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How to Grow Calamus

By Katie Leigh ; Updated September 21, 2017

Calamus, also known as Acorus calamus or sweet flag, is a plant that is mainly found in wet soil in areas such as wetlands. Calamus grows best in partial shade and requires a lot of moisture to develop. When grown, the rhizome of the plant is harvested and either consumed whole or pressed for essential oils.

Weed a patch of deep, rich soil by hand. Use a rake to break up the dirt several inches deep and remove large roots and rocks from the planting area. Water the area thoroughly, so that the soil is completely moist.

Slice calamus rhizomes into several large chunks using a sharp knife. Each piece of rhizome should have two or three buds (small eyes poking out of the side).

Dig a hole that's about 2 inches deep and place a calamus chunk in the hole. Cover the root with dirt. Repeat until all the calamus is planted. For best results, plant the rhizomes on a cloudy day; too much sun can damage the cuttings.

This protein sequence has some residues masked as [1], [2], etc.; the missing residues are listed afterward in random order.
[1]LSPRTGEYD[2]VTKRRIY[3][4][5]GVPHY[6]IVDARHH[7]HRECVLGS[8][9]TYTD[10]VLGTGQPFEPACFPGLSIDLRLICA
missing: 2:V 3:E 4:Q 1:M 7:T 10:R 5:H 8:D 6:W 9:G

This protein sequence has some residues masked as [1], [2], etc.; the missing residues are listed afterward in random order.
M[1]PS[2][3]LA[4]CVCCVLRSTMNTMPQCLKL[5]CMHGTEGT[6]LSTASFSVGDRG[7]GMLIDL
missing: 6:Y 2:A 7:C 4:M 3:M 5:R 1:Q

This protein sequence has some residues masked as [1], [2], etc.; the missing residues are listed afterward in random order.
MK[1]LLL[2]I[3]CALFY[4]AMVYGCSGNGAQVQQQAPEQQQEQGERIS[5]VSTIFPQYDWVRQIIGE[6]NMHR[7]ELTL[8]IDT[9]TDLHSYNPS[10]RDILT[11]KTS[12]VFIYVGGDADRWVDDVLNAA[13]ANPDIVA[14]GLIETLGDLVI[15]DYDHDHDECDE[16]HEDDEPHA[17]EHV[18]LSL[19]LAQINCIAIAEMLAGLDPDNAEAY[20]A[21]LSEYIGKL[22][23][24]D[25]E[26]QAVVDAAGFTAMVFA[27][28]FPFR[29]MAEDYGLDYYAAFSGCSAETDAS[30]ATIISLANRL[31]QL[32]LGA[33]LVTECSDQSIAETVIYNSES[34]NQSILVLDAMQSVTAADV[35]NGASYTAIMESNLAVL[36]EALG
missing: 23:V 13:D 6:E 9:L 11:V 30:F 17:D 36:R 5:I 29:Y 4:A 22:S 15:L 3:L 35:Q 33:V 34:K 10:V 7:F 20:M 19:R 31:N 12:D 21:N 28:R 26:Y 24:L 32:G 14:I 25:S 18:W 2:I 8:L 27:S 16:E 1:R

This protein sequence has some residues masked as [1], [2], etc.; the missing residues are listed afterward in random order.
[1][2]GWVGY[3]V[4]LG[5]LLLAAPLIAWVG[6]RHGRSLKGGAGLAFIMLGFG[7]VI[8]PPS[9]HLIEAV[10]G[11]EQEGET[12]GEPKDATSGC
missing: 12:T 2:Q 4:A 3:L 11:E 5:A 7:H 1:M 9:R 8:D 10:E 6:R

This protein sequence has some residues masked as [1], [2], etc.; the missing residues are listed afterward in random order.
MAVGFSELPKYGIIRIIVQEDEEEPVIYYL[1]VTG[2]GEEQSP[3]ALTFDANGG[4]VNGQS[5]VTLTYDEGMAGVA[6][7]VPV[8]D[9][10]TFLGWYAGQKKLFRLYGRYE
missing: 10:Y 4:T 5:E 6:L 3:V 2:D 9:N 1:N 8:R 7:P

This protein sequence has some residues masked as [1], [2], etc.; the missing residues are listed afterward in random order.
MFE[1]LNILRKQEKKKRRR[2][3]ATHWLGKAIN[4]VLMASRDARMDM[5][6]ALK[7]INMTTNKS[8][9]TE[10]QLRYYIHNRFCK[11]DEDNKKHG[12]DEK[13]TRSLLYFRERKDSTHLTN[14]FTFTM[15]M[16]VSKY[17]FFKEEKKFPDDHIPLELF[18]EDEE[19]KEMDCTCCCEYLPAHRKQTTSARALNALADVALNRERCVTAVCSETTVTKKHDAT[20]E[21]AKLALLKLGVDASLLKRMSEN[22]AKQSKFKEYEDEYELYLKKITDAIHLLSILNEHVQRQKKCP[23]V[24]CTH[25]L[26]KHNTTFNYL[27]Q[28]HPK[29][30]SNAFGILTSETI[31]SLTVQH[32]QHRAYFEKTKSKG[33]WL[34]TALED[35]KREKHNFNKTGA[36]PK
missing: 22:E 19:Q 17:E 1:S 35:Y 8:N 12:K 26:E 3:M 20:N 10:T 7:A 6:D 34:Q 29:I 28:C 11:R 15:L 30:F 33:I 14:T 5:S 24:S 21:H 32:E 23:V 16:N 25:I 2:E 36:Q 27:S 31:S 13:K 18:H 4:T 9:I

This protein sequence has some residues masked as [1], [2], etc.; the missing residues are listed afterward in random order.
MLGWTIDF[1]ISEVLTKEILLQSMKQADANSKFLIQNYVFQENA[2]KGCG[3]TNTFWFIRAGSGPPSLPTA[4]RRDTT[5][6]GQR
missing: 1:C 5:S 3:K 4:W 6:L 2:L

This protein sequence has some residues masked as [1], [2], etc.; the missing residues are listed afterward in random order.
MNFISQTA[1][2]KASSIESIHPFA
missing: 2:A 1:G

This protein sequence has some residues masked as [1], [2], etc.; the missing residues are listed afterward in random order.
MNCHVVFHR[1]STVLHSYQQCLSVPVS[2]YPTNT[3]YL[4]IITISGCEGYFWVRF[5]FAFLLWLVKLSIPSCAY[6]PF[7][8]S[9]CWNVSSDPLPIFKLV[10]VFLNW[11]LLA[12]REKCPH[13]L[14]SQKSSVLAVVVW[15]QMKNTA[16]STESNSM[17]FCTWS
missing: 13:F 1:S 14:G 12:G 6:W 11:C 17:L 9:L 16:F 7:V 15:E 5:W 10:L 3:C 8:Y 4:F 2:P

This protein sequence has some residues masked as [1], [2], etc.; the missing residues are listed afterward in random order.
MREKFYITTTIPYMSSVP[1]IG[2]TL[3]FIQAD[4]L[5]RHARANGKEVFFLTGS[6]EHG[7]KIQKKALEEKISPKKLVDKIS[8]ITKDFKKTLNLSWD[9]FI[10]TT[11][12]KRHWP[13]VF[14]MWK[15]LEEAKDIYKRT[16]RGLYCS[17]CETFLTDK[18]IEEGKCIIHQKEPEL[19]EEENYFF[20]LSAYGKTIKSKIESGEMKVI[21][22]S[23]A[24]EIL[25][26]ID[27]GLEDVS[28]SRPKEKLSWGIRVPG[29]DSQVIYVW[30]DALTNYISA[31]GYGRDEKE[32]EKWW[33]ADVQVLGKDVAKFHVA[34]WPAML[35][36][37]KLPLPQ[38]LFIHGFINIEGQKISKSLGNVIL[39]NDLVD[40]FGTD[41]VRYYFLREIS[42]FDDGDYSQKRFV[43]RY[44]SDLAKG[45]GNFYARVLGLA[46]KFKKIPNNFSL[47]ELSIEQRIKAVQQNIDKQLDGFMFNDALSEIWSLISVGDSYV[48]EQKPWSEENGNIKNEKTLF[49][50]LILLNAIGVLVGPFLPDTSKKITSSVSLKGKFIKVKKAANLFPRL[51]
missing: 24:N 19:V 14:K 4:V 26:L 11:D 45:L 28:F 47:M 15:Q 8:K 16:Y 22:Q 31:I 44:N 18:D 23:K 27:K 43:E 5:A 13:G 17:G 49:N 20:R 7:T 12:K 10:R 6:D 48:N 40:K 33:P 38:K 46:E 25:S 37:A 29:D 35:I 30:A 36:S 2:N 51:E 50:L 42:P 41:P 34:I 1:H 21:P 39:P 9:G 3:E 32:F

Water the calamus at least once a day. Muddy soil is best for the root's propagation. Eventually, grasslike stems with flowers will sprout from the rhizomes. This is when you know the rhizomes are growing and developing.

Harvest the calamus rhizomes by digging them out of the ground either in the spring or fall. Mature calamus should be reddish or greenish-white in color, have a firm, spongy texture and be 4 to 6 inches long.

 

Things You Will Need

  • Rake
  • Calamus rhizomes
  • Sharp knife

Tip

  • Calamus rhizomes can stay in the ground throughout the year, but you'll want to harvest and replant fairly frequently. Calamus that has been growing for more than 2 years isn't likely to be edible, as the root tends to turn woody and hollow as it develops.